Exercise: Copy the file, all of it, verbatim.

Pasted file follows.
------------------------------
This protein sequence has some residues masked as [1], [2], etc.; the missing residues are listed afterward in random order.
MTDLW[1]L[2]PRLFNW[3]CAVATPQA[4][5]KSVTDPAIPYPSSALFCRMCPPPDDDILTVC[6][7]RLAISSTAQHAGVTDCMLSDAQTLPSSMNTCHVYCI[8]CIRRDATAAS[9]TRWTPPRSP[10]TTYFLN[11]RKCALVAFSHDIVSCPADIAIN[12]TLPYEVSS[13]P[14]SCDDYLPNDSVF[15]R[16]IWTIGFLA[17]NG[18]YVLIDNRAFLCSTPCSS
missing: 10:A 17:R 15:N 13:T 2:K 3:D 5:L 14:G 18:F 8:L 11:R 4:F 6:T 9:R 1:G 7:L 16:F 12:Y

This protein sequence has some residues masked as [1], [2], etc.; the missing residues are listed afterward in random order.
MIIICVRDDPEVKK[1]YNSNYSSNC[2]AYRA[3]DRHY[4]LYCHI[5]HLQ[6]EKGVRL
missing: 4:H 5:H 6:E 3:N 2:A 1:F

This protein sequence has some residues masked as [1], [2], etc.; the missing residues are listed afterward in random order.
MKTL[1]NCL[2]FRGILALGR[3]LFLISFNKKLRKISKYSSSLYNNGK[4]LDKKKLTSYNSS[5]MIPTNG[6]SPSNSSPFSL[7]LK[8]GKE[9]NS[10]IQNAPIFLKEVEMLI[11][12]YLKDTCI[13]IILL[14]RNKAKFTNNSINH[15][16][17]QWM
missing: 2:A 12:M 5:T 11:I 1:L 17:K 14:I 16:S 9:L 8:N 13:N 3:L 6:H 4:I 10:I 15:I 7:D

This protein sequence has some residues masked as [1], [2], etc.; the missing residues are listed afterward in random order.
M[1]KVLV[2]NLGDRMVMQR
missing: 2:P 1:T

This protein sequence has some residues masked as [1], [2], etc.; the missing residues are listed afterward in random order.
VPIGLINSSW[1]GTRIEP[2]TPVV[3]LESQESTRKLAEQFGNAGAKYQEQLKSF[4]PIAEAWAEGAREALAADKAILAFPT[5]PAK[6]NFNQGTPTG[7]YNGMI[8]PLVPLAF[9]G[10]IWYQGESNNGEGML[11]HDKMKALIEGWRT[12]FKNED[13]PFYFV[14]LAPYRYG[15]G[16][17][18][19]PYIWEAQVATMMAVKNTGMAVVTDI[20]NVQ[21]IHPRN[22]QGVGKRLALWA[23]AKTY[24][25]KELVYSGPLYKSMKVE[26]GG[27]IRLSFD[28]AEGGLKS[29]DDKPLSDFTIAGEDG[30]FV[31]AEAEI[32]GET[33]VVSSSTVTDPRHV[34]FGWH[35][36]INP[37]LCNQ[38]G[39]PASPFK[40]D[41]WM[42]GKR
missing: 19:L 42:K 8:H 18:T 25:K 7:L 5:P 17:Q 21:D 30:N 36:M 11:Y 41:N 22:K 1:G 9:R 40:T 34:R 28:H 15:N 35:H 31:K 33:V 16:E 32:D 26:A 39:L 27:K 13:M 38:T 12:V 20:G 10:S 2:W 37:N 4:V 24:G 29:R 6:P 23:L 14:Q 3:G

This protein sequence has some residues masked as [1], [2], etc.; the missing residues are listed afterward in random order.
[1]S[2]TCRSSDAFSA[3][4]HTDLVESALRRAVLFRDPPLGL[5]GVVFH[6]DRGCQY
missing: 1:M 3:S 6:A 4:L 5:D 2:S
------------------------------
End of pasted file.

This protein sequence has some residues masked as [1], [2], etc.; the missing residues are listed afterward in random order.
MTDLW[1]L[2]PRLFNW[3]CAVATPQA[4][5]KSVTDPAIPYPSSALFCRMCPPPDDDILTVC[6][7]RLAISSTAQHAGVTDCMLSDAQTLPSSMNTCHVYCI[8]CIRRDATAAS[9]TRWTPPRSP[10]TTYFLN[11]RKCALVAFSHDIVSCPADIAIN[12]TLPYEVSS[13]P[14]SCDDYLPNDSVF[15]R[16]IWTIGFLA[17]NG[18]YVLIDNRAFLCSTPCSS
missing: 10:A 17:R 15:N 13:T 2:K 3:D 5:L 14:G 18:F 8:L 11:R 4:F 6:T 9:R 1:G 7:L 16:F 12:Y

This protein sequence has some residues masked as [1], [2], etc.; the missing residues are listed afterward in random order.
MIIICVRDDPEVKK[1]YNSNYSSNC[2]AYRA[3]DRHY[4]LYCHI[5]HLQ[6]EKGVRL
missing: 4:H 5:H 6:E 3:N 2:A 1:F

This protein sequence has some residues masked as [1], [2], etc.; the missing residues are listed afterward in random order.
MKTL[1]NCL[2]FRGILALGR[3]LFLISFNKKLRKISKYSSSLYNNGK[4]LDKKKLTSYNSS[5]MIPTNG[6]SPSNSSPFSL[7]LK[8]GKE[9]NS[10]IQNAPIFLKEVEMLI[11][12]YLKDTCI[13]IILL[14]RNKAKFTNNSINH[15][16][17]QWM
missing: 2:A 12:M 5:T 11:I 1:L 17:K 14:I 16:S 9:L 8:N 13:N 3:L 6:H 4:I 10:I 15:I 7:D

This protein sequence has some residues masked as [1], [2], etc.; the missing residues are listed afterward in random order.
M[1]KVLV[2]NLGDRMVMQR
missing: 2:P 1:T

This protein sequence has some residues masked as [1], [2], etc.; the missing residues are listed afterward in random order.
VPIGLINSSW[1]GTRIEP[2]TPVV[3]LESQESTRKLAEQFGNAGAKYQEQLKSF[4]PIAEAWAEGAREALAADKAILAFPT[5]PAK[6]NFNQGTPTG[7]YNGMI[8]PLVPLAF[9]G[10]IWYQGESNNGEGML[11]HDKMKALIEGWRT[12]FKNED[13]PFYFV[14]LAPYRYG[15]G[16][17][18][19]PYIWEAQVATMMAVKNTGMAVVTDI[20]NVQ[21]IHPRN[22]QGVGKRLALWA[23]AKTY[24][25]KELVYSGPLYKSMKVE[26]GG[27]IRLSFD[28]AEGGLKS[29]DDKPLSDFTIAGEDG[30]FV[31]AEAEI[32]GET[33]VVSSSTVTDPRHV[34]FGWH[35][36]INP[37]LCNQ[38]G[39]PASPFK[40]D[41]WM[42]GKR
missing: 19:L 42:K 8:H 18:T 25:K 7:L 5:P 17:Q 21:D 30:N 36:M 11:Y 41:N 22:K 1:G 9:R 40:T 34:R 28:H 15:N 35:H 31:K 33:V 16:E 32:D 26:A 39:L 27:K 13:M 38:T 12:V 20:G 10:S 2:W 37:N 4:V 24:G 29:R 6:P 23:L 14:Q 3:G

This protein sequence has some residues masked as [1], [2], etc.; the missing residues are listed afterward in random order.
[1]S[2]TCRSSDAFSA[3][4]HTDLVESALRRAVLFRDPPLGL[5]GVVFH[6]DRGCQY
missing: 1:M 3:S 6:A 4:L 5:D 2:S